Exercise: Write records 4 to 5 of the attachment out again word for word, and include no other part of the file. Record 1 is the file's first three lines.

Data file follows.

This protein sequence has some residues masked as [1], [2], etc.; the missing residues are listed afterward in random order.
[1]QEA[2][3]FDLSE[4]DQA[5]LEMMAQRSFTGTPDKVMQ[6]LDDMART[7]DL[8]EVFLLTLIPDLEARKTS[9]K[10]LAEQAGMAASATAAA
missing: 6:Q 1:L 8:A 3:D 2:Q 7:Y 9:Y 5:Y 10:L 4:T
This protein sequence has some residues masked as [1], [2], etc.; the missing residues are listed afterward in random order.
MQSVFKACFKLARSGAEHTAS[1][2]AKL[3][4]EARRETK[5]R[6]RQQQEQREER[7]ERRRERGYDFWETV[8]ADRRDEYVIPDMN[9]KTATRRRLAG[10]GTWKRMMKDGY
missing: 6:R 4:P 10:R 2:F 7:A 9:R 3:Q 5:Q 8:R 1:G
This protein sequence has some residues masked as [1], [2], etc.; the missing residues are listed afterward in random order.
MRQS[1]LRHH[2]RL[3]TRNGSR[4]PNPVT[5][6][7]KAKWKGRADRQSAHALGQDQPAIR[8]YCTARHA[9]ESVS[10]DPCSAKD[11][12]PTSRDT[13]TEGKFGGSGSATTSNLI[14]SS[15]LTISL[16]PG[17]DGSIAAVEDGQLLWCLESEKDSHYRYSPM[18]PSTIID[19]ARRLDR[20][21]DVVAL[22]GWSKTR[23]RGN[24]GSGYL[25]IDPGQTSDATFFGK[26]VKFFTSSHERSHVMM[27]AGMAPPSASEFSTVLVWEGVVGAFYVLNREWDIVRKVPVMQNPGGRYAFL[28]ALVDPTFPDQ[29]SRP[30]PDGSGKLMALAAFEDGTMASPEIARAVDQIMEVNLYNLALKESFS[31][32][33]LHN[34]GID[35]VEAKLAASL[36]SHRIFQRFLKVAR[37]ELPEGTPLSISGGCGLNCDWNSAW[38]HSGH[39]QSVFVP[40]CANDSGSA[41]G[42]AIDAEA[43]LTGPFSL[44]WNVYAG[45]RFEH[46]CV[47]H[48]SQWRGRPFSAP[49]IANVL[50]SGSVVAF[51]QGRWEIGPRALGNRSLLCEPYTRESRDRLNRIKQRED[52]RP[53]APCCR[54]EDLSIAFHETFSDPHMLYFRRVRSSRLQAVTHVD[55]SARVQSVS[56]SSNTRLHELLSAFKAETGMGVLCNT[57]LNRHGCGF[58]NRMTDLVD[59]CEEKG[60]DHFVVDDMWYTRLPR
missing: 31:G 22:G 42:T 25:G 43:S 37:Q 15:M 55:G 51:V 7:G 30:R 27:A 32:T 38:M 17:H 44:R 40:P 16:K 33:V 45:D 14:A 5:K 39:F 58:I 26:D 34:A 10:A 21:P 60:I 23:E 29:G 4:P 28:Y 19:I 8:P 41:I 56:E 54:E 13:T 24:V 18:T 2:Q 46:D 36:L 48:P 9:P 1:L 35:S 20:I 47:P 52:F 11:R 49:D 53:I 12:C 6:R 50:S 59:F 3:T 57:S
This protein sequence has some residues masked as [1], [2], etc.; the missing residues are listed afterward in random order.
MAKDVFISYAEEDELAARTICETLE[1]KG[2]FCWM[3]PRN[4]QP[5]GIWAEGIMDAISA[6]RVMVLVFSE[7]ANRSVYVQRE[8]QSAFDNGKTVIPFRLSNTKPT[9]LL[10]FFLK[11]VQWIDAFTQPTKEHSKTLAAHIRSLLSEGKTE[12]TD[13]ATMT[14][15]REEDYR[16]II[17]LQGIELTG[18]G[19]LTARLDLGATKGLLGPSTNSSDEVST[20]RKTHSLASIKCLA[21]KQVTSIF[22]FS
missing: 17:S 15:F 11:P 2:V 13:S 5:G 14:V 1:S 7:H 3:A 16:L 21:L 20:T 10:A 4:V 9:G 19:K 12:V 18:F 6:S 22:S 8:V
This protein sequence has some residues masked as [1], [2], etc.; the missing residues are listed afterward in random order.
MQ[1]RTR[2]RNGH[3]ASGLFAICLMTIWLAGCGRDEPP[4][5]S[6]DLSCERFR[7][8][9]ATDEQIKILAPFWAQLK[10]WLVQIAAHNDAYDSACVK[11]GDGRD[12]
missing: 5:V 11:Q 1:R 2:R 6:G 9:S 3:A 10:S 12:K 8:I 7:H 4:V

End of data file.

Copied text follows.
This protein sequence has some residues masked as [1], [2], etc.; the missing residues are listed afterward in random order.
MAKDVFISYAEEDELAARTICETLE[1]KG[2]FCWM[3]PRN[4]QP[5]GIWAEGIMDAISA[6]RVMVLVFSE[7]ANRSVYVQRE[8]QSAFDNGKTVIPFRLSNTKPT[9]LL[10]FFLK[11]VQWIDAFTQPTKEHSKTLAAHIRSLLSEGKTE[12]TD[13]ATMT[14][15]REEDYR[16]II[17]LQGIELTG[18]G[19]LTARLDLGATKGLLGPSTNSSDEVST[20]RKTHSLASIKCLA[21]KQVTSIF[22]FS
missing: 17:S 15:F 11:P 2:V 13:S 5:G 14:V 1:S 7:H 3:A 16:L 21:L 20:T 10:A 4:V 9:G 19:K 12:V 18:F 6:S 22:S 8:V
This protein sequence has some residues masked as [1], [2], etc.; the missing residues are listed afterward in random order.
MQ[1]RTR[2]RNGH[3]ASGLFAICLMTIWLAGCGRDEPP[4][5]S[6]DLSCERFR[7][8][9]ATDEQIKILAPFWAQLK[10]WLVQIAAHNDAYDSACVK[11]GDGRD[12]
missing: 5:V 11:Q 1:R 2:R 6:G 9:S 3:A 10:S 12:K 8:I 7:H 4:V